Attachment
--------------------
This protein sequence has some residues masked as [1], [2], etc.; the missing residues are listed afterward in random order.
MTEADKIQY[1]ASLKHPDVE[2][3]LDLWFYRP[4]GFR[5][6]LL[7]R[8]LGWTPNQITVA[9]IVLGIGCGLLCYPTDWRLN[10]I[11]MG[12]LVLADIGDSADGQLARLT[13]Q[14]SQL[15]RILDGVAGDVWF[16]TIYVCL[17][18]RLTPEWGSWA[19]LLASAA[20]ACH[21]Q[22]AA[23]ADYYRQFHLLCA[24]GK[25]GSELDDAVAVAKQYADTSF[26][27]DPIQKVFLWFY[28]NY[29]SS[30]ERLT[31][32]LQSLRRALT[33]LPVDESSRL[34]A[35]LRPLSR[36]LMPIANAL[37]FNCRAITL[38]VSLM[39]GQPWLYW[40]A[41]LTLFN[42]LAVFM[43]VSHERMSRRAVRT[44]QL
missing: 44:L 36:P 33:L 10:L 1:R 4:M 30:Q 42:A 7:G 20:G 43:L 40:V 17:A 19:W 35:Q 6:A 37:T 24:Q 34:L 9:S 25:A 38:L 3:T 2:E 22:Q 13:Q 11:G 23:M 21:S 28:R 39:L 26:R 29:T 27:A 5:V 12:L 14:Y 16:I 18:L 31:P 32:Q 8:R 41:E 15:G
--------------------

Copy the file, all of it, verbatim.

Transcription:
This protein sequence has some residues masked as [1], [2], etc.; the missing residues are listed afterward in random order.
MTEADKIQY[1]ASLKHPDVE[2][3]LDLWFYRP[4]GFR[5][6]LL[7]R[8]LGWTPNQITVA[9]IVLGIGCGLLCYPTDWRLN[10]I[11]MG[12]LVLADIGDSADGQLARLT[13]Q[14]SQL[15]RILDGVAGDVWF[16]TIYVCL[17][18]RLTPEWGSWA[19]LLASAA[20]ACH[21]Q[22]AA[23]ADYYRQFHLLCA[24]GK[25]GSELDDAVAVAKQYADTSF[26][27]DPIQKVFLWFY[28]NY[29]SS[30]ERLT[31][32]LQSLRRALT[33]LPVDESSRL[34]A[35]LRPLSR[36]LMPIANAL[37]FNCRAITL[38]VSLM[39]GQPWLYW[40]A[41]LTLFN[42]LAVFM[43]VSHERMSRRAVRT[44]QL
missing: 44:L 36:P 33:L 10:L 1:R 4:M 30:Q 42:A 7:G 20:G 43:L 40:V 17:A 19:W 35:Q 6:A 37:T 24:Q 34:L 9:S 25:A 38:L 3:T 2:E 22:Q 13:Q 11:G 23:M 21:S 28:R 39:L 26:R 29:T 27:A 5:V 12:L 14:Y 16:I 18:L 31:P 32:Q 8:R 41:E 15:G